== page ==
For the second week in a row, I find myself plugging through a 450ish page recent novel. Like Pachinko from last week, this novel is touching and true, serious and complex, and rewarding throughout.
Lucky Boy is the story of two different women barreling toward a shared destiny. Soli is a Mexican woman who crosses into the US for a chance at a new life. Along the way through both shared love and/or sexual violence, she finds herself pregnant. Despite the very limited good will of the white people she works for, her position in the new country is deeply fraught. She gives birth to her son Ignacio, who she calls “Nacho.”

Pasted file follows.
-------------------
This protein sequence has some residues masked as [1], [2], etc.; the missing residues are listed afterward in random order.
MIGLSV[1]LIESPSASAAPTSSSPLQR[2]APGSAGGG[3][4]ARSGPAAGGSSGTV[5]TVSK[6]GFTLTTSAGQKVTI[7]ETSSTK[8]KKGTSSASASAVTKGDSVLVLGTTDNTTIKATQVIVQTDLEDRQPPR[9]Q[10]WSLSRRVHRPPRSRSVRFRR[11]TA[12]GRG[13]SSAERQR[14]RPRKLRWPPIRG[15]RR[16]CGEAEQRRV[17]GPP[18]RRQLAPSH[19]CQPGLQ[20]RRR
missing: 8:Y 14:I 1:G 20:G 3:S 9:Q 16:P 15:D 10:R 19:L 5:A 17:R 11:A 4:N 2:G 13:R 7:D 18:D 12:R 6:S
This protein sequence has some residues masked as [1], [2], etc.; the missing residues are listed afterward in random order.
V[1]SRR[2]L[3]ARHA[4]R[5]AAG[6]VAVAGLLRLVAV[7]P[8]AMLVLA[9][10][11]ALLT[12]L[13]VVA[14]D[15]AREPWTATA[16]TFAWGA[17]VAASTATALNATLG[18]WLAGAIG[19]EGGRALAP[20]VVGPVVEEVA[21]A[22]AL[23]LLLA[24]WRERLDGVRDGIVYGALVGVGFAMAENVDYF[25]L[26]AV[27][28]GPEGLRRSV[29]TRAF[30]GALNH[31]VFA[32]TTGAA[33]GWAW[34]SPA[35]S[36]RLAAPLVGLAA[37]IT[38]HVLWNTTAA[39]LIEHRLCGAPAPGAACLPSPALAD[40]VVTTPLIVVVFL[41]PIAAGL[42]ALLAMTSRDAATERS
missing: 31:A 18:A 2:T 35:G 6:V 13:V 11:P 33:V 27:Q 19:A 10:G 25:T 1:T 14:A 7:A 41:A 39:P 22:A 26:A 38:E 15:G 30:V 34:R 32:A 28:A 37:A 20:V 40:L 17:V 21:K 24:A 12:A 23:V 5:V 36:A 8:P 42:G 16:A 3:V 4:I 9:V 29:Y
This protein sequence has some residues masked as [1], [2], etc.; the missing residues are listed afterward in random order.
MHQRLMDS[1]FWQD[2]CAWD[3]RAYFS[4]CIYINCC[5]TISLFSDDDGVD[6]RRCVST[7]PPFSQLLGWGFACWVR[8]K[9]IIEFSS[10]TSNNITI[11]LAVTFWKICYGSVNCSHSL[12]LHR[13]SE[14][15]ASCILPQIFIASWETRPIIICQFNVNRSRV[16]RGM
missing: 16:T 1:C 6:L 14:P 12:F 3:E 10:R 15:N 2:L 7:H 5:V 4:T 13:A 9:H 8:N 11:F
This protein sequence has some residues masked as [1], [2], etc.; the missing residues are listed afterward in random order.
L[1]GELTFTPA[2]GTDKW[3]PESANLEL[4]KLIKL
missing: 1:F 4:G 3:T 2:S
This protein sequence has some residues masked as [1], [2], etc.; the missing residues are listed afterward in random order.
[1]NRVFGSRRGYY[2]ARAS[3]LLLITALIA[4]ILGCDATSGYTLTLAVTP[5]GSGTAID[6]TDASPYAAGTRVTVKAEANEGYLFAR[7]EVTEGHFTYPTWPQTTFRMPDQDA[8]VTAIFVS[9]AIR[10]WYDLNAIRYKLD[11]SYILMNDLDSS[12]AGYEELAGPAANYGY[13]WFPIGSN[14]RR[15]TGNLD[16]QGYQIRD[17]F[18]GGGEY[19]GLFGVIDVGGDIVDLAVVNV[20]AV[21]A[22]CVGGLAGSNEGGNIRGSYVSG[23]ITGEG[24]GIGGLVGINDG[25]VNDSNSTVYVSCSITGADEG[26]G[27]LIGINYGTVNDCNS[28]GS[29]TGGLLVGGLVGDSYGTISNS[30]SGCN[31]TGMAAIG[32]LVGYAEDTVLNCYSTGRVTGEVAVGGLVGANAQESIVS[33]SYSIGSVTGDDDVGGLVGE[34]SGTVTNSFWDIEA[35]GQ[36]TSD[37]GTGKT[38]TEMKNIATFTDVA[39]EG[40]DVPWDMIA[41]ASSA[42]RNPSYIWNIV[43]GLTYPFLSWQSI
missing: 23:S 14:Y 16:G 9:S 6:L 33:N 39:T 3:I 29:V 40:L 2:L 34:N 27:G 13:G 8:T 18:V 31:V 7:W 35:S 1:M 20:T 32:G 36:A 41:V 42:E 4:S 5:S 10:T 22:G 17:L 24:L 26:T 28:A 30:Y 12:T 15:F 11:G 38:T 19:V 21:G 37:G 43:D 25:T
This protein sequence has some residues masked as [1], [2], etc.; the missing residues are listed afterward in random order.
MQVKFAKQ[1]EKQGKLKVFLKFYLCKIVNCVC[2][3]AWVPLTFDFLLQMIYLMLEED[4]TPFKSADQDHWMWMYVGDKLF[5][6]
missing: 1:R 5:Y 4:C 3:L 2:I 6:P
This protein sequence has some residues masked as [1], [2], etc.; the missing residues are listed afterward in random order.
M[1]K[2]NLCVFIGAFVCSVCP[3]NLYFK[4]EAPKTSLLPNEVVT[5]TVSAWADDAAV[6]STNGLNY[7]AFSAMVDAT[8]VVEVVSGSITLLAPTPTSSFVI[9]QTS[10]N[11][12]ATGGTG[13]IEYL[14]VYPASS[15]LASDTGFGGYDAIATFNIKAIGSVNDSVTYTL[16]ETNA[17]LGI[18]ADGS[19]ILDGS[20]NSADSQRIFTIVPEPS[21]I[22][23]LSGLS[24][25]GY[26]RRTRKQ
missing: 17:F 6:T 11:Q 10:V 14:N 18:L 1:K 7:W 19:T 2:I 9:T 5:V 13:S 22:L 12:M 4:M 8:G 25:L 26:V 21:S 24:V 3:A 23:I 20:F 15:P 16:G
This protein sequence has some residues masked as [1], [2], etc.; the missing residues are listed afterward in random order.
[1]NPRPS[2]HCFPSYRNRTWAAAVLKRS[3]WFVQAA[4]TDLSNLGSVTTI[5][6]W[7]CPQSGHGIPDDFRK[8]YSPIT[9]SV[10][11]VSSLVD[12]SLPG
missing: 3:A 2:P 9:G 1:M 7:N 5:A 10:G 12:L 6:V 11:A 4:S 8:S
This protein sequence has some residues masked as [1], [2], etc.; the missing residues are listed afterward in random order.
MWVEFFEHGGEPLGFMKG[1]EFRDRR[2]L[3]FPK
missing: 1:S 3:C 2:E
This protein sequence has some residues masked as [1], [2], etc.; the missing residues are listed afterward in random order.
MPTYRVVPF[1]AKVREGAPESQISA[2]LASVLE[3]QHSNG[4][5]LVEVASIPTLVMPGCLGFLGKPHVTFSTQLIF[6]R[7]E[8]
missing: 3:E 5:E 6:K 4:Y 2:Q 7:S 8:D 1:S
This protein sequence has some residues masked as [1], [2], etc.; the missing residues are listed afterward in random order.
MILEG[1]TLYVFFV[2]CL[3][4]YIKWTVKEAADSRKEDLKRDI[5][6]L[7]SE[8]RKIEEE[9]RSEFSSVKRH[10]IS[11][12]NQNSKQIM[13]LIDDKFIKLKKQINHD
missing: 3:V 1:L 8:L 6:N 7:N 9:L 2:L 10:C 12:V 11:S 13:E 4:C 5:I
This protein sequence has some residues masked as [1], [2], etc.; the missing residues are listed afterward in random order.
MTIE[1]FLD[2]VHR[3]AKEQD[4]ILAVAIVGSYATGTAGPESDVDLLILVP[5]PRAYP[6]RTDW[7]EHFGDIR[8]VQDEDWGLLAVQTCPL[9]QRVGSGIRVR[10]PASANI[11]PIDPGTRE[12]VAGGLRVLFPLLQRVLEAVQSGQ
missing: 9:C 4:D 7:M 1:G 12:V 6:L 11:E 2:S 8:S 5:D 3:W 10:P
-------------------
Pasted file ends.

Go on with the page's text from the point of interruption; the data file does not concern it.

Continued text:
Kavya is a chef living in Berkeley with his husband Rishi. He is a clean-air guru for a nebulous corporation. For years they have tried to get pregnant, including IVF and other methods. At the end of their options, they pursue adoption, settling instead for becoming foster parents, despite the shaky stability that offers.
This novel is contemporary in the most important of ways. The issues within are realistic and serious. The novel works, though there are some threads that are not necessarily clear or obviously necessary. The writing is tight and fluid. So even though it’s a hefty novel, clocking in at 470 pages, it moves quickly page by page, but also chunk by chunk.
By skipping back and forth between the narrators, and by employing 60 chapters, this novel is incredibly well paced.
The politics and emotion within are much more complex than the structure. There’s no bad guys here, but there’s a lot of pain. So be prepared for that.